In many ways, a job interview is like a first date.

Both sides are trying to get to know the other, but some questions are off limits, even though one side or the other may really want to know the information. With dating, sometimes it's a matter of being impolite or too personal for an initial meeting. For example, you may want to know where your date stands on various hot-button political issues, or whether he or she has a family history of mental health issues, but those topics are best left for when you know each other better.

At a job interview, there are a number of things about which employers legally can't make inquiries. These vary based on where you are, but questions about marital status or whether you have kids, as well as religion or political party affiliation generally can't be asked.

However, there's one question that, while no longer legal in a handful of states and cities, remains something candidates get asked in many interviews. It's kind of a no-win position for the person being interviewed because revealing the information gives the employer leverage, and it could cost the job-seeker money.

For those, and other reasons, over half of Americans (53%) don't want prospective employers to ask them how much money they make, according to a new survey from Glassdoor. The survey, which was conducted online by Harris Poll, involved 2,224 adults ages 18 and older.

A woman looks at a chart representing money.

There is a salary gap between men and women. Image source: Getty Images.

Don't ask, do tell

More women than men believe that past or present salary information should be off limits during interviews. Only 48% of men were against salary history questions being asked, according to Glassdoor, while 60% of women felt the topic was inappropriate.

On average in the United States, women earn about $0.76 for every $1 men earn on an unadjusted basis, according to Glassdoor Economic Research. This pay gap may be due in part to the fact that 68% of women do not negotiate pay, according to a separate Glassdoor report, while only 52% of men fail to do that.

"The time of looking backward to go forward to determine pay is over. Asking prior salary history questions can trigger unintended consequences and introduce bias into the hiring process that disadvantages women from day one," said Glassdoor's Senior Vice President Dawn Lyon. "We need to reframe the conversation to pay expectations around the value of the job and the skills and relevant experience required to do it."

However, while the majority of Americans don't want to be asked how much money they made in the past, 98% of U.S. workers would like to see pay ranges included in job listings, according to Glassdoor. In addition, "95% say it is important to be thoughtful and informed about a company's pay philosophy (e.g., how pay and pay increases are determined) prior to accepting a job offer."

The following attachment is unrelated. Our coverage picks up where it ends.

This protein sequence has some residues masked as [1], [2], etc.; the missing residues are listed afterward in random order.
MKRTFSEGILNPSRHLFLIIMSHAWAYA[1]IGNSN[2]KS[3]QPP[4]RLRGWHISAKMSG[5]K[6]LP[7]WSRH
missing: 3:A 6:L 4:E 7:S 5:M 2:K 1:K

Employers should take note of that, because 72% of U.S. workers say the salary and the overall compensation package is a top factor when it comes to taking or declining a job offer. Making that information, or at least a salary range, available in job listings can save both the company and potential employees a lot of time.

Why do companies want to know what you make?

Imagine your current job pays $50,000 a year. Now imagine that a potential future employer knows your current salary and is hiring for a job for which it was prepared to pay $75,000; the company now has extra leverage. Because it knows your previous salary, it could for example, offer you $60,000 -- still a nice raise -- but less than the company had previously deemed the job to be worth.

Lyon believes job seekers in markets where it's still legal to ask about salary history must go into job interviews well prepared to deflect the question. It's not about being obstinate, but about trying to get an offer that's appropriate for the position, not one based on what you make now.

"Candidates can help change the conversation by offering answers that address their pay expectations based on the role and their current market value, while also taking into account how the company structures its overall pay and benefits package," she said.

Websites like Glassdoor make it possible for both candidates and employers to understand the general market for various jobs. That information should, in theory, make past salaries less relevant as a new job's compensation should be decided based on the job itself and the candidate's level of experience.

The fact that someone was underpaid (or even overpaid) on a previous job should ideally not factor into the offer, though of course, in many cases, it still does. That appears to be slowly changing, and job seekers can help hasten the change by being well-informed and armed with data when it comes time to talk salary and compensation.